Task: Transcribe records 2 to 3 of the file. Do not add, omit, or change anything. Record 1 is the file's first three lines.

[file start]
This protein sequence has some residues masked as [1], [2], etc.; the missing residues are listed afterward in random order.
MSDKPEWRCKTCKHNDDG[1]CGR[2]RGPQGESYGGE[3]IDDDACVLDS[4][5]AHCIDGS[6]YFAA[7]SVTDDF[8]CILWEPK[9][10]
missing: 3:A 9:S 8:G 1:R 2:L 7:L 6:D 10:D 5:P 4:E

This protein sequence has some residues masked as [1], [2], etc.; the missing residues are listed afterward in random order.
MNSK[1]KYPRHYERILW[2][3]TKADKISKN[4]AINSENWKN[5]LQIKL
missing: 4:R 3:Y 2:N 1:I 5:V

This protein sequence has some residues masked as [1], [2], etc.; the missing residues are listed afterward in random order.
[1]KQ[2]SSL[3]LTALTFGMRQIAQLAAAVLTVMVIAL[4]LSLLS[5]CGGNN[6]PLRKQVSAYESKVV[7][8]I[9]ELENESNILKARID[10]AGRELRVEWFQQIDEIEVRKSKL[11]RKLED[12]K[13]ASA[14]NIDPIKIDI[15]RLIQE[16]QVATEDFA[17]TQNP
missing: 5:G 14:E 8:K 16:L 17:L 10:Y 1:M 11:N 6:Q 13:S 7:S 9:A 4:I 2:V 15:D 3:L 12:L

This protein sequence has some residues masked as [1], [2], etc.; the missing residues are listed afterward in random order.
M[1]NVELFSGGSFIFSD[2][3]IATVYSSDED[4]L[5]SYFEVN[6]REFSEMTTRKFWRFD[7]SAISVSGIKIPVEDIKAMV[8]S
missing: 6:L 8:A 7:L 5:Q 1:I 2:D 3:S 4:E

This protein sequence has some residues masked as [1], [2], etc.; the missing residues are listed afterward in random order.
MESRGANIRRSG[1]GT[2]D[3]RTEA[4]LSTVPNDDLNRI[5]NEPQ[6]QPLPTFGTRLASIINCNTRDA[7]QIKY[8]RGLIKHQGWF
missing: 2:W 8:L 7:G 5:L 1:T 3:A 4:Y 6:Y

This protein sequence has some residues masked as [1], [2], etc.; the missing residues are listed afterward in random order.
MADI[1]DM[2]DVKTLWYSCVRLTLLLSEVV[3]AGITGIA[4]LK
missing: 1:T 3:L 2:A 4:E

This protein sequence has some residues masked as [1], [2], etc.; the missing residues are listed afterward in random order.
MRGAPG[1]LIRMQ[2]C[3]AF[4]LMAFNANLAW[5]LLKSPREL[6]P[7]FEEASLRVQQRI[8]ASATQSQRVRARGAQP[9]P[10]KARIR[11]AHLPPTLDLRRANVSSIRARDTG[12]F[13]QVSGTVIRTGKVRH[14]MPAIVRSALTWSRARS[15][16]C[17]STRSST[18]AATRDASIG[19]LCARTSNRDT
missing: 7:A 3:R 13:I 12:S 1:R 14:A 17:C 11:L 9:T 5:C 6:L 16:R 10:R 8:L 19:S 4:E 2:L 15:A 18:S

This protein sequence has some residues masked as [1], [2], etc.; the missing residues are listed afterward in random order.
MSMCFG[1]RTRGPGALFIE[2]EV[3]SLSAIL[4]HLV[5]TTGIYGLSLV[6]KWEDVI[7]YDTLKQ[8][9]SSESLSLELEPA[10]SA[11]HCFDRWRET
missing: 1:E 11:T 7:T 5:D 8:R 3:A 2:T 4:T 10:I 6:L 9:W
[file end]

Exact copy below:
This protein sequence has some residues masked as [1], [2], etc.; the missing residues are listed afterward in random order.
MNSK[1]KYPRHYERILW[2][3]TKADKISKN[4]AINSENWKN[5]LQIKL
missing: 4:R 3:Y 2:N 1:I 5:V

This protein sequence has some residues masked as [1], [2], etc.; the missing residues are listed afterward in random order.
[1]KQ[2]SSL[3]LTALTFGMRQIAQLAAAVLTVMVIAL[4]LSLLS[5]CGGNN[6]PLRKQVSAYESKVV[7][8]I[9]ELENESNILKARID[10]AGRELRVEWFQQIDEIEVRKSKL[11]RKLED[12]K[13]ASA[14]NIDPIKIDI[15]RLIQE[16]QVATEDFA[17]TQNP
missing: 5:G 14:E 8:K 16:L 17:L 10:Y 1:M 11:N 6:Q 13:S 7:S 9:A 4:I 2:V 15:D 3:L 12:L